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To be most strait in virtue, whether in
had not sometime in your life Err’d in this point you censure now in him, And pull’d the law upon you.
Ang. 'Tis one thing to be tempted, Escalus,
Ang. See that Claudio
SCENE II. Enter Elbow, Froth, Clown, and Officers. Elb. Come, bring them away; if these be good people in a commonweal, that do nothing but use their abuses in common houses, I know no law; bring them away.
Ang. How now, sir, what's your name? and what's the matter?
Elb. If it please your honour, I am the poor duke's constable, and my name is Elbow; I do lean upon justice, fir, and do bring in here before your good honour two notorious benefactors.
Ang. Benefactors? well; what benefactors are they? are they not malefactors ?
Elb. If it please your honour, I know not well what they are; but precise villains they are, that I am sure of, and void of all profanation in the world, that good christians ought to have.
Escal. This comes off well; here's a wise officer.
Ang. Go to: what quality are you of? Elbow is your name? Why dost thou not speak, Elbow ?
Clown. He cannot, fir; he's out at elbow.
Elb. He, fir? a tapster, fir; parcel-bawd; one that ferves a bad woman; whose house, sir, was, as they say, pluck'd down in the suburbs; and now she profeffes a hot-house; which, I think, is as very ill house too.
Escal. How know you that?
Elb. My wife, fir, whom I detest before heav'n and your honour,
Escal. How! thy wife?
Elb. I say, fir, I will detest myself also, as well as she, that this house, if it be not a bawd's house, it is pity of her life, for it is a naughty house. Escal. How dost thou know that, constable ?
Elb. Marry, sir, by my wife; who, if she had been a woman cardinally given, might have been accused in fornication, adultery, and all uncleanness there.
Escal. By that woman's means ?
Elb. Ay, fir, by mistress Over-don's means; but as she spit in his face, so she defy’d him.
Clown. Sir, if it please your honour, this is not so.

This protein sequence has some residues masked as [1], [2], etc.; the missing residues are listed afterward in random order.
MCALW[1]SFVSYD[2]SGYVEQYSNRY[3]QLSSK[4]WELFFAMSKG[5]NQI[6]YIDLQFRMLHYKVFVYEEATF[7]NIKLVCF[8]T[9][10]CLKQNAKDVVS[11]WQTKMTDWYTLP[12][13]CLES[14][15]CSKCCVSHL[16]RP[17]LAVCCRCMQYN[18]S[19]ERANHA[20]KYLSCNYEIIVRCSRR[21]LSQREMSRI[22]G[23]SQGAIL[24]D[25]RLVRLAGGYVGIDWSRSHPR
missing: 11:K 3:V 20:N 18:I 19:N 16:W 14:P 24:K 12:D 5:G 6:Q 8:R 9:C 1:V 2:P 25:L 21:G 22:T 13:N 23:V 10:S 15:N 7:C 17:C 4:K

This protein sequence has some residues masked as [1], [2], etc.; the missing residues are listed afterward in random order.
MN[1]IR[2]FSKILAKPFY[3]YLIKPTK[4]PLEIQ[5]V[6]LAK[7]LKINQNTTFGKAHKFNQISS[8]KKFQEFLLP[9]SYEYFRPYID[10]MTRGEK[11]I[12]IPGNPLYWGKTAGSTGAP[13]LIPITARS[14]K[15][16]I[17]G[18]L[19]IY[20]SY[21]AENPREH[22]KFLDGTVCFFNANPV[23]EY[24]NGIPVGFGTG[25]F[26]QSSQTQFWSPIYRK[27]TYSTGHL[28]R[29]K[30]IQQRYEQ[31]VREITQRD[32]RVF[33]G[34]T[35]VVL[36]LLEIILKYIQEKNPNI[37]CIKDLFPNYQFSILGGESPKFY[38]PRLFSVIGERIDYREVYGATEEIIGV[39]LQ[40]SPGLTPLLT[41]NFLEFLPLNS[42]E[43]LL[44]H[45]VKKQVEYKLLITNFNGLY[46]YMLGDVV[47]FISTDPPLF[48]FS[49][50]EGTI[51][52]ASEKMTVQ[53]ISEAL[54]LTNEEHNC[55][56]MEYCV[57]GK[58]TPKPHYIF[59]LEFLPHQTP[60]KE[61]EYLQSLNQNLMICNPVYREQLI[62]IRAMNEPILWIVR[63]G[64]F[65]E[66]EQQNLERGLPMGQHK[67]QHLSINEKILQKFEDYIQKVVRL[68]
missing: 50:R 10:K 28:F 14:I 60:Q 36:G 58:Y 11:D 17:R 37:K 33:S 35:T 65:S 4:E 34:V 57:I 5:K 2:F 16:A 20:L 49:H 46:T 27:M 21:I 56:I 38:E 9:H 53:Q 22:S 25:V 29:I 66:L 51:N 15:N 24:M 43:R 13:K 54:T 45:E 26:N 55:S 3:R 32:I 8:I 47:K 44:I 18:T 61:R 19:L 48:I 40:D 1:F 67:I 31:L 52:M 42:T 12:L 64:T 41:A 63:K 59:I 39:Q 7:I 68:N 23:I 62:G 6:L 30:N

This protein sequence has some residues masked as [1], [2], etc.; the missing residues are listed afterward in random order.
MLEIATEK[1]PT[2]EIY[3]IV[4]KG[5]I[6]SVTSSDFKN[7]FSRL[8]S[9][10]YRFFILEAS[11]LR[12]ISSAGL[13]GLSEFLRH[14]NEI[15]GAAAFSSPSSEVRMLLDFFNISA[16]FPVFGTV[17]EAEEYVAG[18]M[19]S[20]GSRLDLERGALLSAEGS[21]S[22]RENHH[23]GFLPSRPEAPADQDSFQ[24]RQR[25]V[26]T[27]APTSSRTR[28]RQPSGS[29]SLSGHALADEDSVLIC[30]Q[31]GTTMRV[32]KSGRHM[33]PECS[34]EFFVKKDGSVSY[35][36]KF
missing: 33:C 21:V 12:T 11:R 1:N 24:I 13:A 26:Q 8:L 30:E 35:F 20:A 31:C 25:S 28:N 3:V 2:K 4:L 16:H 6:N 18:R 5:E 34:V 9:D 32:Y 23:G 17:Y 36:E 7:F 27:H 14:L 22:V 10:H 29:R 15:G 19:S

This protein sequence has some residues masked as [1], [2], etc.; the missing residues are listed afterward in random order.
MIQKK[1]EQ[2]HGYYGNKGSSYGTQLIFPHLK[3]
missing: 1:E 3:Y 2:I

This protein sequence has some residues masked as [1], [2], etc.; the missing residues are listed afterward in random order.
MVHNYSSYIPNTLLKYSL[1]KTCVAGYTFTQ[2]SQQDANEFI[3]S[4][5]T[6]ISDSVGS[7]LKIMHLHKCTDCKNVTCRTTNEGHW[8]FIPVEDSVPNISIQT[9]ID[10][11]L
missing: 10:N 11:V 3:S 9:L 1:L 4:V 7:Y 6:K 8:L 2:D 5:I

Escal. Do you hear how he misplaces ?
Clown. Sir, she came in great with child; and longing (saving your honour's reverence) for stew'd prunes; we had but two in the house, which at that very instant time stood, as it were, in a fruit-dish, a dish of some three pence; (your honours have seen such dishes; they are not China dishes, but very good dishes.)
Escal. Go to, go to; no matter for the dish, fir.
Clown. No, indeed, fir, not of a pin; you are therein in the right: but to the point; as I say, this mistress Elbow, being, as I fay, with child, and being great-belly’d, and longing, as I said, for prunes; and having no more in the dish, as I said; mafter Froth here, this very man, having eaten the rest, as I said, and, as I say, paying for them very honestly; for, as you know, master Froth, I could not give you three pence again.
Froth. No, indeed.
be remembred, cracking the stones of the foresaid prunes.
Froth. Ay, so I did, indeed.
Clown. Why, very well; I telling you then, if you be remembred, that such a one, and such a one, were past cure of the thing you wot of, unless they kept good diet, as I told you.
Escal. Come, you are a tedious fool; to the purpose: what
Escal. No, sir, I mean it not.
Clown. Sir, but you shall come to it, by your honour's leave: and I beseech you, look into master Froth here, sir, a man of fourscore pound a year; whose father dy'd at Hallowmas. Was't not at Hallowmas, master Froth ?
Froth. All-holland eve.
Clown. Why, very well; I hope, here be truths. He, fir, fitting, as I say, in a lower chair, fir; 'twas in the bunch of grapes, where, indeed, you have a delight to sit, have
not? Froth. I have so, because it is an open room, and good for winter. Clown. Why, very well then; I hope here be truths.
Ang. This will last out a night in Rusia, When nights are longest there. I'll take
leave, And leave you to the hearing of the cause, Hoping you'll find good cause to whip them all. [Exit.
Clown. Once, fir? there was nothing done to her once.
Clown. I beseech you, sir, look in this gentleman's face; good master Froth, look upon his honour; 'tis for a good purpose; doth your honour mark his face?
Escal. Ay, sir, very well.
Clown. I'll be suppos’d upon a book, his face is the worst thing about him: good then; if his face be the worst thing about him, how could master Froth do the constable’s wife any harm? I would know that of
Escal. He's in the right; constable, what say you to it?
Elb. First, an it like you, the house is a respected house; next, this is a respected fellow; and his mistress is a respected woman.
Clown. By this hand, sir, his wife is a more respected person than any of us all.
Elb. Varlet, thou liest; thou liest, wicked varlet; the time is yet to come, that she was ever respected with man, woman, or child.
Clown. Sir, she was respected with him before he marry'd with her.
Escal. Which is the wiser here; Justice, or Iniquity? Is this true ?
Elb. O thou caitiff! o thou varlet! o thou wicked · Hannibal! I respected with her, before I was marry'd to her? If ever I was respected with her, or she with me, let not your worship think me the
poor duke's officer; prove this, thou wicked Hannibal, or I'll have mine action of battery on thee.
Escal. If he took you a box o'th'ear, you might have your action of flander too.
Elb. Marry, I thank your good worship for it: what is’t your worship’s pleasure I shall do with this wicked caitiff ?
Escal. Truly, officer, because he hath some offences in him, that thou wouldst discover if thou couldst, let himn continue in his courses, 'till thou know'st what they are.
Elb. Marry, I thank your worship for it; thou seest, thou wicked
[To the clown.
· He means to say animal.